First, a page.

Arch Linux (AUR) package(s) for freecalypso

Vadim Yanitskiy axilirator at
Fri Sep 1 09:57:23 UTC 2023

Hi Mychaela,

On 01.09.2023 07:23, Mychaela Falconia wrote:
>> *
>> *
>> *
> I confirm that these 3 repositories are intended to remain rolling
> release, meaning that I don't make tarball releases for those sw
> components.  However, I have a question about how AUR PKGBUILD files
> work in the case of Hg repository source - if a casual user simply
> runs your PKGBUILD script, will it compile the latest Hg tip, or the
> specific revision referenced in the AUR package?

these PKGBUILD scripts will always build the latest Hg tip, right.  The 
static $pkgver in these packages is not really important, it gets 
overwritten by the pkgver() function when running makepkg.

>> *
> The current Hg tip of gsm-codec-lib corresponds to gsm-codec-lib-r2.tar.bz2
> formal release; given the importance of stability in the case of a
> library package that is meant to be used as a dependency by other sw,
> I would really like to see distro packages based on tarball releases
> rather than Hg tip in this case.

I acknowledge this, so here is a release package for gsm-codec-lib:

> Also what are your thoughts regarding library vs utils splitting which
> I outlined in the PACKAGING file in the gsm-codec-lib source tree?  I
> admit that I have no experience with the world of distro packaging,
> hence I would like feedback from someone who does have a good grasp of
> that world - are those PACKAGING guidelines reasonable (and if so, why
> are they not being followed), or are they totally unreasonable and in
> need of changing to better fit the real world of how distro packaging
> is done?

It should be said that I am not an experienced packager either ;)  From 
what I can tell, unlike with Debian packages, in which every library is 
a separate package plus the '-doc' and '-dbg' variants, Arch packages 
(even official ones) follow 'all-in-one' strategy.  For instance, take a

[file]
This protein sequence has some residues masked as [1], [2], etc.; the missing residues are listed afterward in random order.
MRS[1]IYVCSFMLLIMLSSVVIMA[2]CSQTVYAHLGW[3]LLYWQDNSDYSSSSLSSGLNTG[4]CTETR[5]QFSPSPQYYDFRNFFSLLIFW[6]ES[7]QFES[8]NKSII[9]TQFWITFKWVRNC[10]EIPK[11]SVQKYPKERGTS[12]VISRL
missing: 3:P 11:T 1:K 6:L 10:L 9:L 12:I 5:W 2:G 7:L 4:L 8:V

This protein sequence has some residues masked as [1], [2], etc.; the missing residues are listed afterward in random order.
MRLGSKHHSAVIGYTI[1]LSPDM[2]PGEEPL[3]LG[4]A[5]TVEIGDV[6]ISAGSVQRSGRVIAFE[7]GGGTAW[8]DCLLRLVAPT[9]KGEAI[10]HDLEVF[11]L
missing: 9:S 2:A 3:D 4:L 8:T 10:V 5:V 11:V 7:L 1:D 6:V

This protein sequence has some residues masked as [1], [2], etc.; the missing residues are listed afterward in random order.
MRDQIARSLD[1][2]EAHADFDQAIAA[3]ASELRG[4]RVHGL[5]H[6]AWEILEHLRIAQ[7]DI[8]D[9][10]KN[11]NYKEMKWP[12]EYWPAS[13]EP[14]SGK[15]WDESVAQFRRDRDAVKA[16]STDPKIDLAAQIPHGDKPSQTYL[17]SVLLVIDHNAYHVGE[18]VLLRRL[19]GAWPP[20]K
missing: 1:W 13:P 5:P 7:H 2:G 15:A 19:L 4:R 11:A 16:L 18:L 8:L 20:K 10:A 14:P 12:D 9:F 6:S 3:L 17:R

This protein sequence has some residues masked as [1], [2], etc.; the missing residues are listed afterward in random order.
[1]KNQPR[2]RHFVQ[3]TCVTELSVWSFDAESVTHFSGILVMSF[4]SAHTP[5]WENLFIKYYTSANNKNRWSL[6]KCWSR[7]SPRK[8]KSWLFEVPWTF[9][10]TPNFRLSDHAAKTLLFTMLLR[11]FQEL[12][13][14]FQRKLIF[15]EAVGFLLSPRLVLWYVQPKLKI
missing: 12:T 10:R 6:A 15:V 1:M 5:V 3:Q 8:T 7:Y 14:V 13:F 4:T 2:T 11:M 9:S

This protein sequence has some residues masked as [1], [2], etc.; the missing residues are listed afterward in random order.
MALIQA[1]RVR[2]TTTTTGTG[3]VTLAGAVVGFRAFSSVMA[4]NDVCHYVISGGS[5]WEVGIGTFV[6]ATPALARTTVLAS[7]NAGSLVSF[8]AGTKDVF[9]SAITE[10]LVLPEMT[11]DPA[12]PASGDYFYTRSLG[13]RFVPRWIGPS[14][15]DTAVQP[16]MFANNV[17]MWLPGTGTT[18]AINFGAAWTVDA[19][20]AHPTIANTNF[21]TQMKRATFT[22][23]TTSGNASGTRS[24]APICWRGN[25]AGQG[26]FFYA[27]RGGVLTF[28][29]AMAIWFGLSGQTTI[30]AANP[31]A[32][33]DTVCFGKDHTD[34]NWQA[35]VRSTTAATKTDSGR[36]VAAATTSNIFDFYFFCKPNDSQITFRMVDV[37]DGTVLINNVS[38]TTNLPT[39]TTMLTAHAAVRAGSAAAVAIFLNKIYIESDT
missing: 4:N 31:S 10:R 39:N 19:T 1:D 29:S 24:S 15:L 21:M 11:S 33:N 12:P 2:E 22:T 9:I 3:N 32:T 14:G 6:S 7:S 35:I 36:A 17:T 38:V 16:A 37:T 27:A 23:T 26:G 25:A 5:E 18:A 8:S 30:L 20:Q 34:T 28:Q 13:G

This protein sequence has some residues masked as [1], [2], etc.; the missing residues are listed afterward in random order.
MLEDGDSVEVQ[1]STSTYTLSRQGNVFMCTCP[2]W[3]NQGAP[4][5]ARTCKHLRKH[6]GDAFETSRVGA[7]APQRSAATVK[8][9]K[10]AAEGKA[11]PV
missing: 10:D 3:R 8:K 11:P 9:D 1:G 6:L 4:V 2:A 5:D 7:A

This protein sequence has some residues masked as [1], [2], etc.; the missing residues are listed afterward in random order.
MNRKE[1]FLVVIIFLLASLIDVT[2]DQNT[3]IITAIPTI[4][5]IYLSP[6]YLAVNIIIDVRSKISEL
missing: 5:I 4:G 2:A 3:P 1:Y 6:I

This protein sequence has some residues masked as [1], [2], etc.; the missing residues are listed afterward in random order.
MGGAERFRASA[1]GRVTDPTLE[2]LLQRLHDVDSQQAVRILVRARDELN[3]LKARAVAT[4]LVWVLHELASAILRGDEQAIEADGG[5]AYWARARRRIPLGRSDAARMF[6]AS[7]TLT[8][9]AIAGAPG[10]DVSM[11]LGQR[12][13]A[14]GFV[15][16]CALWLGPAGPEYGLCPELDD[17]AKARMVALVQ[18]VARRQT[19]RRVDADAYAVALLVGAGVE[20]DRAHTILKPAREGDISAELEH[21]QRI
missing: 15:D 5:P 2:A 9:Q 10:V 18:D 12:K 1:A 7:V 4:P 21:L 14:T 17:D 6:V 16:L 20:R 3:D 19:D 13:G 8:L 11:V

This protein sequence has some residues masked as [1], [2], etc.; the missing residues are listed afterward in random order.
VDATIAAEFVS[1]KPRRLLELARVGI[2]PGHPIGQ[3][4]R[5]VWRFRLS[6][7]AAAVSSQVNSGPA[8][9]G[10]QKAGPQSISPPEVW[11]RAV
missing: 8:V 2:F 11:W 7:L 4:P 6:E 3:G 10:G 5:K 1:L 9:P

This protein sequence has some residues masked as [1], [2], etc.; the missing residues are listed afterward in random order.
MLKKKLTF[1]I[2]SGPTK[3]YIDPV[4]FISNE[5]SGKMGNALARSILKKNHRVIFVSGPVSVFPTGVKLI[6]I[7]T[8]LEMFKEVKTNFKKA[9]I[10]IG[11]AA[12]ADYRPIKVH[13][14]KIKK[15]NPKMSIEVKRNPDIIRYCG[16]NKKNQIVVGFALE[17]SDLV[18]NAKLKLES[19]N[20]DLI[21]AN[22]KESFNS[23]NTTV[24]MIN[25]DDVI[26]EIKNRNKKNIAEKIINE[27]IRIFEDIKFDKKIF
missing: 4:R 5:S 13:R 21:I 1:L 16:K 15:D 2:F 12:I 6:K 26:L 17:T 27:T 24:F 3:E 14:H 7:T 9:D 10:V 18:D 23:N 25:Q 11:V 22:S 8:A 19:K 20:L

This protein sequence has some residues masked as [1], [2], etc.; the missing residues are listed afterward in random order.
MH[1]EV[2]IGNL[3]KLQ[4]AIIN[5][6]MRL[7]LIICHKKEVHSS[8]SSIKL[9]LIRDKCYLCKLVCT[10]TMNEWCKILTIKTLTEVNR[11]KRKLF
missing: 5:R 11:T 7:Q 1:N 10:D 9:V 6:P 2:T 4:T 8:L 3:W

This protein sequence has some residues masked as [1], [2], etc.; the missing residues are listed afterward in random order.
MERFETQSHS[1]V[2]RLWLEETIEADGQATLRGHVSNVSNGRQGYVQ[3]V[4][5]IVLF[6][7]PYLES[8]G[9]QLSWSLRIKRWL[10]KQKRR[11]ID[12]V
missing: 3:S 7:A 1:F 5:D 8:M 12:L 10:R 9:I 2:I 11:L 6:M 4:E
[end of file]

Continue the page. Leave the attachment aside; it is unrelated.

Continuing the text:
look at the 'gsm' package, which is a dependency of gsm-codec-lib:

$ pacman -Ql gsm
gsm /usr/
gsm /usr/bin/
gsm /usr/bin/tcat
gsm /usr/bin/toast
gsm /usr/bin/untoast
gsm /usr/include/
gsm /usr/include/gsm/
gsm /usr/include/gsm/gsm.h
gsm /usr/lib/
gsm /usr/lib/
gsm /usr/lib/
gsm /usr/lib/
gsm /usr/share/
gsm /usr/share/licenses/
gsm /usr/share/licenses/gsm/
gsm /usr/share/licenses/gsm/license.txt
gsm /usr/share/man/
gsm /usr/share/man/man1/
gsm /usr/share/man/man1/toast.1.gz
gsm /usr/share/man/man3/
gsm /usr/share/man/man3/gsm.3.gz
gsm /usr/share/man/man3/gsm_explode.3.gz
gsm /usr/share/man/man3/gsm_option.3.gz
gsm /usr/share/man/man3/gsm_print.3.gz

As can be seen, this includes both libraries and binaries without any 
separation.  So going back to gsm-codec-lib, I think it's fine to have 
everything in one package.

If we were in the Debian universe, we would have to create separate 
packages even for libgsmefr and libgsmfrp, plus their usual variations: 
'-dev', '-dbg', '-doc'...  Osmocom's libosmocore is such an example:

> The common theme between fc-host-tools and ffs-editor is that Calypso
> target binaries are involved, installed under /opt/freecalypso/target-bin.
> It would be a debug and support nightmare if casual end users were to
> compile these from source just for the heck of it (toolchain differences
> and whatnot), hence my philosophy is that you should only compile those
> parts from source if you are putting on the hat of a developer.  Distro
> packages made for "end user mode" should be made from tarball releases
> that include prebuilt target binaries.

Indeed, the '/opt/freecalypso/target-bin' directory is missing in the 
'-hg' package.  I also created a release package for the fc-host-tools:

which is based on the release tarball (r19) and does include the target 
binaries installed under '/opt/freecalypso/target-bin'.

Best regards,

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